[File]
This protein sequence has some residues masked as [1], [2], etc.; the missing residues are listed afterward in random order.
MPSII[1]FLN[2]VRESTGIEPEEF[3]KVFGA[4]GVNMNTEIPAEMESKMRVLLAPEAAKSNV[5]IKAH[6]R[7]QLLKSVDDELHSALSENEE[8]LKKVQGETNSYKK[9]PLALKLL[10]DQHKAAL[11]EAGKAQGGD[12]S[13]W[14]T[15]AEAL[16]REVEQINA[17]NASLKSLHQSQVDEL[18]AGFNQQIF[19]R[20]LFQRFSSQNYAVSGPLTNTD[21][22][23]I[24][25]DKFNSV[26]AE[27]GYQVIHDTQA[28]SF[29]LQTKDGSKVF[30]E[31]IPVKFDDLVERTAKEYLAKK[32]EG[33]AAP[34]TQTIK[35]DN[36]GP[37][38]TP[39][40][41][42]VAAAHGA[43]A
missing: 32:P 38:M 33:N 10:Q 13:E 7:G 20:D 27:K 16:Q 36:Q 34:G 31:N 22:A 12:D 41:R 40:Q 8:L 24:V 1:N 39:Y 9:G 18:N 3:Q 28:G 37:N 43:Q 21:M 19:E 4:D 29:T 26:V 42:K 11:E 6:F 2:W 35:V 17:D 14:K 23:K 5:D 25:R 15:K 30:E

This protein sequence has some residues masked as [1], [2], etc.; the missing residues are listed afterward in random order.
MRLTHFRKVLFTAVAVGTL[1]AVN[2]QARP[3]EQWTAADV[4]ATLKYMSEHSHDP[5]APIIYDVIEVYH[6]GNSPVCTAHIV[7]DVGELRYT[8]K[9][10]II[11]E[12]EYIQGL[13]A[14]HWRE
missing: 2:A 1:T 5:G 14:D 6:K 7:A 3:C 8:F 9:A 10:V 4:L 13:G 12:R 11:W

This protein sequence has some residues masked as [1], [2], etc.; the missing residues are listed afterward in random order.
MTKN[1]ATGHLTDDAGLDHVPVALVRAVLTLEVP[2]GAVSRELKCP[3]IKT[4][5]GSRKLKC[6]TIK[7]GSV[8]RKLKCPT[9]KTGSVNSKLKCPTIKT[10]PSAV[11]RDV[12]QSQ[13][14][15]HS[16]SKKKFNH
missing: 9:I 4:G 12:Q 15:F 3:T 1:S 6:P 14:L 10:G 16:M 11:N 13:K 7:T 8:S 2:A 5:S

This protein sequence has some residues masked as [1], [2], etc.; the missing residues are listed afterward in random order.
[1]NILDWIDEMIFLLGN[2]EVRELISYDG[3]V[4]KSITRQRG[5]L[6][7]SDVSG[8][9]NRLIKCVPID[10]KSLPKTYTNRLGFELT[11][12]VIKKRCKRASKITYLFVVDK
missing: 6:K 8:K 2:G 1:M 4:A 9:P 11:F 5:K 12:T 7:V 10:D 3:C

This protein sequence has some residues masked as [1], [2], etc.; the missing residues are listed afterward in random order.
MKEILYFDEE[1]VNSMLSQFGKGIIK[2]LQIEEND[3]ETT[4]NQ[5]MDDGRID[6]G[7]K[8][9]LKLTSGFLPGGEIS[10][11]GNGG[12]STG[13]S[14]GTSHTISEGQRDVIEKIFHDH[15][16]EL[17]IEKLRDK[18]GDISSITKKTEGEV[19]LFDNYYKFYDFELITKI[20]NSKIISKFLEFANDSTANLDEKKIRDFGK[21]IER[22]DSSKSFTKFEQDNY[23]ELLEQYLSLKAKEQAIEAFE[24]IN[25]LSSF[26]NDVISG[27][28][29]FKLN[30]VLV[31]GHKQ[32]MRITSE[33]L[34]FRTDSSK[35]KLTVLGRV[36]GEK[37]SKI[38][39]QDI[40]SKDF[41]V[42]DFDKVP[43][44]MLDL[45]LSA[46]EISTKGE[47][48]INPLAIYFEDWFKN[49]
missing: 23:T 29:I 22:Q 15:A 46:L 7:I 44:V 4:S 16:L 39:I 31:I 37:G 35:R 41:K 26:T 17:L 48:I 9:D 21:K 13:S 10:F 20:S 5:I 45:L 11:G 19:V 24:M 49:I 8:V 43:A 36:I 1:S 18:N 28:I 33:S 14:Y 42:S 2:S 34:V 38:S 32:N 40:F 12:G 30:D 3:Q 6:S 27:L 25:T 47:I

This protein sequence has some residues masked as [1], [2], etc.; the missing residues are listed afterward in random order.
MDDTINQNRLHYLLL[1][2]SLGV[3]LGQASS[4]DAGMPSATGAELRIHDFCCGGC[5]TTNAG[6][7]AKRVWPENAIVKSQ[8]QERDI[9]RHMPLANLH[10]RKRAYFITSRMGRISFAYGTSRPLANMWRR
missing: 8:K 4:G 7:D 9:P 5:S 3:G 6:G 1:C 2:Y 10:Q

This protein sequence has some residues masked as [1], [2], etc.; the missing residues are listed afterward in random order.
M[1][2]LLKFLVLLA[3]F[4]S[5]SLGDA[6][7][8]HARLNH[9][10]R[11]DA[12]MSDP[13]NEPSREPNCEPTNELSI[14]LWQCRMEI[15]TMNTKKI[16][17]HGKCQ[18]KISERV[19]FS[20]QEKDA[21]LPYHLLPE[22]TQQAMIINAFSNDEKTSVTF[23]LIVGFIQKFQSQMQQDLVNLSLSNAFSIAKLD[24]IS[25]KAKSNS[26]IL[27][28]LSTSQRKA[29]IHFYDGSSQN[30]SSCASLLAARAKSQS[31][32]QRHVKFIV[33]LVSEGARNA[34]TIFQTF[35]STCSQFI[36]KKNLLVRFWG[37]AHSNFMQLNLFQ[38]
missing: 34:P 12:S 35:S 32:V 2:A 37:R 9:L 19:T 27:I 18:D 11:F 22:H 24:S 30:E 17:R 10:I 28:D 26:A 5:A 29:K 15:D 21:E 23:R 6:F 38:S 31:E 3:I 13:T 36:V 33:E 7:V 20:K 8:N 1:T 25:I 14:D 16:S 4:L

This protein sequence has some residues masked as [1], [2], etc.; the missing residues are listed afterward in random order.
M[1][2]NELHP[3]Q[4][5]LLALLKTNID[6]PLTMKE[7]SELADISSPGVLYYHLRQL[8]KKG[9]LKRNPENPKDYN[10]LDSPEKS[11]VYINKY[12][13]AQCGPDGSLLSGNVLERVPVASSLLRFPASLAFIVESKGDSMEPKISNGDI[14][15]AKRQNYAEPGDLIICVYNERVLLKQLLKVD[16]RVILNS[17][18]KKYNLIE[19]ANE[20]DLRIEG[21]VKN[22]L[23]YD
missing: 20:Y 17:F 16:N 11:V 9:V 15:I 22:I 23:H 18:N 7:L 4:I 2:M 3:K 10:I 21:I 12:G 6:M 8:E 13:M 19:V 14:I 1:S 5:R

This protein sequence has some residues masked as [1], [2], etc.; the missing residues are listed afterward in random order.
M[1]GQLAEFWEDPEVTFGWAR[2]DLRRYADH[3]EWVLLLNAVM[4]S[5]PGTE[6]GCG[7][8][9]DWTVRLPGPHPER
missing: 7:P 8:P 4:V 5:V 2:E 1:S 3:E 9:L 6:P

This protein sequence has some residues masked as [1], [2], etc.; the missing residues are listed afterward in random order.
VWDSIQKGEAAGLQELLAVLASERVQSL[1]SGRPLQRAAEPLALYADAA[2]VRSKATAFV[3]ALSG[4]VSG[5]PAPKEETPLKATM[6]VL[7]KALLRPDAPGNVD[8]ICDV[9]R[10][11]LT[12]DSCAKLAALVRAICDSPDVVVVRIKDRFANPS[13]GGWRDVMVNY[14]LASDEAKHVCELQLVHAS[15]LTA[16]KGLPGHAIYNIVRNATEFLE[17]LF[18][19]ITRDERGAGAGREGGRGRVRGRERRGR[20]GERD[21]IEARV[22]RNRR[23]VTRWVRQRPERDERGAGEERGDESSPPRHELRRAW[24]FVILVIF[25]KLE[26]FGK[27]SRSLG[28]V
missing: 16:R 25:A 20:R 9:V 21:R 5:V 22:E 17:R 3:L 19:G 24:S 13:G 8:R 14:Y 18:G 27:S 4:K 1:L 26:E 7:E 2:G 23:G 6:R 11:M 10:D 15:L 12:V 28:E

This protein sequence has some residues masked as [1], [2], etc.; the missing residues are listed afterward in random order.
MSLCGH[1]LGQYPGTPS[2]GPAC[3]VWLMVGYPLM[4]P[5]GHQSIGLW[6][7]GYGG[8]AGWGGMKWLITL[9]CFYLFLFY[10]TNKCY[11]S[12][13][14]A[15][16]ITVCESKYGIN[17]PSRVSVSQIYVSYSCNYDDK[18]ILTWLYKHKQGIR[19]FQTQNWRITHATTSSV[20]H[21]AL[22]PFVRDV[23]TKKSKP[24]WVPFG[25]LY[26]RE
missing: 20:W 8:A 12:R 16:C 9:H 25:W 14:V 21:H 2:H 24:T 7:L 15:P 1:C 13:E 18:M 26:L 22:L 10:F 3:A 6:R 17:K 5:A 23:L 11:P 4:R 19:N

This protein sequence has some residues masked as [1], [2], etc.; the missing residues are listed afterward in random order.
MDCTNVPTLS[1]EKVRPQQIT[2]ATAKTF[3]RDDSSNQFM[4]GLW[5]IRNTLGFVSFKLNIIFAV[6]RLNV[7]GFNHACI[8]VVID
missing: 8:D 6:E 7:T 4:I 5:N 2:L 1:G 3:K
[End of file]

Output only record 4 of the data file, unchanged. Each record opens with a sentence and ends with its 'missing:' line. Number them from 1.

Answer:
This protein sequence has some residues masked as [1], [2], etc.; the missing residues are listed afterward in random order.
[1]NILDWIDEMIFLLGN[2]EVRELISYDG[3]V[4]KSITRQRG[5]L[6][7]SDVSG[8][9]NRLIKCVPID[10]KSLPKTYTNRLGFELT[11][12]VIKKRCKRASKITYLFVVDK
missing: 6:K 8:K 2:G 1:M 4:A 9:P 11:F 5:K 12:T 7:V 10:D 3:C